Week 2 of the H800 course, and two main focus areas this week. One is the role of participation in learning (the subject of one of the next blog posts) and the other is about the introduction of technology in learning in developing countries.
Starting point of the discussion is a paper the situation in higher education in Bhutan and Nepal, two of the poorer countries in Asia, investigated by Frank Rennie and Robin Mason. I’ll add some reflections on the situation in Cambodia, based on my experiences and a study from Abdon, Nimomiya and Raab in 2007.
1. E-learning makes sense
Access to higher education in all three countries is severely limited by geographical factors. Mountains and bad roads in Nepal and Bhutan, monsoon rains and lack of infrastructure in Cambodia. Academic institutions are usually limited to the capital. In Cambodia only approximately 10% of the population lives in the capital. Outside the capital the availability of quality education is very rare. The few academic institutions have to deal with shortages in qualified personnel to deal with a growing demand for higher education. Cambodia still has a low participation rate in higher education, with just 1.2 per cent of the population enrolled, compared with an average of 20.7 per cent in all the ASEAN countries (Cambodia Cultural Profile, 2005).
All three countries have a very high proportion of young people (see chart below or here). The large proportion of young people, combined with decreasing fertility rates, generates a “demographic dividend” in Cambodia. This is a large generation of young people, with less obligations to take care of large families themselves. This demographic dividend offers tremendous possibilities for development and economic growth, but is requires sufficient generation of access to higher education and employment opportunities afterwards. Lack of these may result in a large group of frustrated and angry youth (not unlike the demographic situation in Tunisia). A degree in higher education is also more and more a necessary prerequisite for a well-paid job afterwards. Providing access to qualitative higher education seems hardly possible with traditional ways of education.
2. Yes, there are important technological barriers…
Rennie and Mason list in their paper some technological challenges for the introduction of e-learning in Nepal and Bhutan:
– regular power cuts
– slow, unreliable and expensive internet costs
– low IT literacy skills
These are also valid for Cambodia, although access to internet has improved dramatically the last few years. Broadband and mobile internet have become more widely accessible at around 20 USD per month, although it’s still more expensive than in neighbouring countries. Poor mastery of English in Cambodia is not really a technological barrier, but could be classified here as an additional “external” barrier.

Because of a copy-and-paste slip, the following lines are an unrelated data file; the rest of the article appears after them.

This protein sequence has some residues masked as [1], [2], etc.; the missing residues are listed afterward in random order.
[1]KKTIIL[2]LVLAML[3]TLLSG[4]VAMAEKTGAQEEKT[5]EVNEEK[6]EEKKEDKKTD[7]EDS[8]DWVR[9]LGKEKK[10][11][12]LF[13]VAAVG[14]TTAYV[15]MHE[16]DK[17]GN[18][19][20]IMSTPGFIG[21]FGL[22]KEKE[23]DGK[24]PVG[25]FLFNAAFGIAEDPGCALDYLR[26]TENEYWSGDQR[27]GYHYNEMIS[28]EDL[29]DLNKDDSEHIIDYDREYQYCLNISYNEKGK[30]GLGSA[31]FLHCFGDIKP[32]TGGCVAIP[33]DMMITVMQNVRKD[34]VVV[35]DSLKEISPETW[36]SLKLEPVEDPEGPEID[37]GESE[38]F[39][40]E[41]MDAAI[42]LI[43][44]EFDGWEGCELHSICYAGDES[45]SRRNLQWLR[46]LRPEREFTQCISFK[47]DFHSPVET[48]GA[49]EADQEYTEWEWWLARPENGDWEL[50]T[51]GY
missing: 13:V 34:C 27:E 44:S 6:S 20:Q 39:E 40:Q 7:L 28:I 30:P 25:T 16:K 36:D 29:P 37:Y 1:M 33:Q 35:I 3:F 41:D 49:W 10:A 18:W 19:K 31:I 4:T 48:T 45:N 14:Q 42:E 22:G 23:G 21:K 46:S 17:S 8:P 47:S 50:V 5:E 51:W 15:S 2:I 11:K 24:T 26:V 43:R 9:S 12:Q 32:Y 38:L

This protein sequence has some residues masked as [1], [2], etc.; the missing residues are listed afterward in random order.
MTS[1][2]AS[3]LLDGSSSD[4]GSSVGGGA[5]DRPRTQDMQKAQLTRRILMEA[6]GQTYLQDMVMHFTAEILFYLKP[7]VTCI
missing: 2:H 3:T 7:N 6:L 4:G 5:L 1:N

These technological challenges can be overcome however (or are being overcome) with a large enough investment of human and financial resources, such as the installation of resource and computer rooms in teacher training colleges by VVOB.
3. …But cultural barriers are more important
Rennie and Mason discuss a set of cultural values that form an impediment to the introduction of online learning:
In both countries is a widespread suspicion towards the quality and the value of degrees achieved online. The authors point to the fact that this was the case in the West as well until 20 years ago, so this barrier may disappear as more people experience online learning. In Cambodia, the reputation of (the country of) the university seems very important. Online learning programmes have not yet established a strong reputation in Asian minds.
Pedagogies in these countries are still very much teacher-centered, based on lectures, taking notes and accepting the teacher as a knowledge expert. Online pedagogies on the other hand are based on pedagogies of self-directed learning, where the teacher acts as a facilitator and mentor, who motivates students, guides them to interesting resources and stimulates critical thinking, independent working and creativity. The authors suggest a contrast between “traditional” and “modern” educational thinking. The prevalence of a teacher-centered pedagogy is enhanced by the lack of resources (in the native language) in the classroom, although there are student-centered approaches that don’t require (expensive) materials and are suitable for large groups.
A strong centralisation of education coupled with a lack of resources (books, magazines, computers) makes it also more difficult to promote self-directed learning, where learners select and evaluate resources themselves. In Cambodia educational resources need to be approved by the Ministry of Education.
4. The way forward
The authors suggest that “quick wins” can be made by incorporating some elements of e-learning into existing, campus-based programmes. For example, the integration of video-conferencing lectures or the provision of key articles in an online or digital format. These allow learners to get used to online learning without disrupting too much the current pedagogical approaches.
On the medium term e-learning requires important changes in the organisation of education, such as the structure of the curriculum or the way of assessment. Assessment in Cambodia, for example, is still very strongly focused on fact recollection and does not strongly support teachers in adopting a student-centered approach that fosters creativity or critical thinking.
A pilot study in Cambodia in 2006 suggests that online learning can be successful in increasing access to quality education to students outside Phnom Penh, female students (strongly underrepresented in Cambodian higher education) and to working students. Cultural barriers or prejudices with online education seem to evaporate quickly, once enrolled in an online course.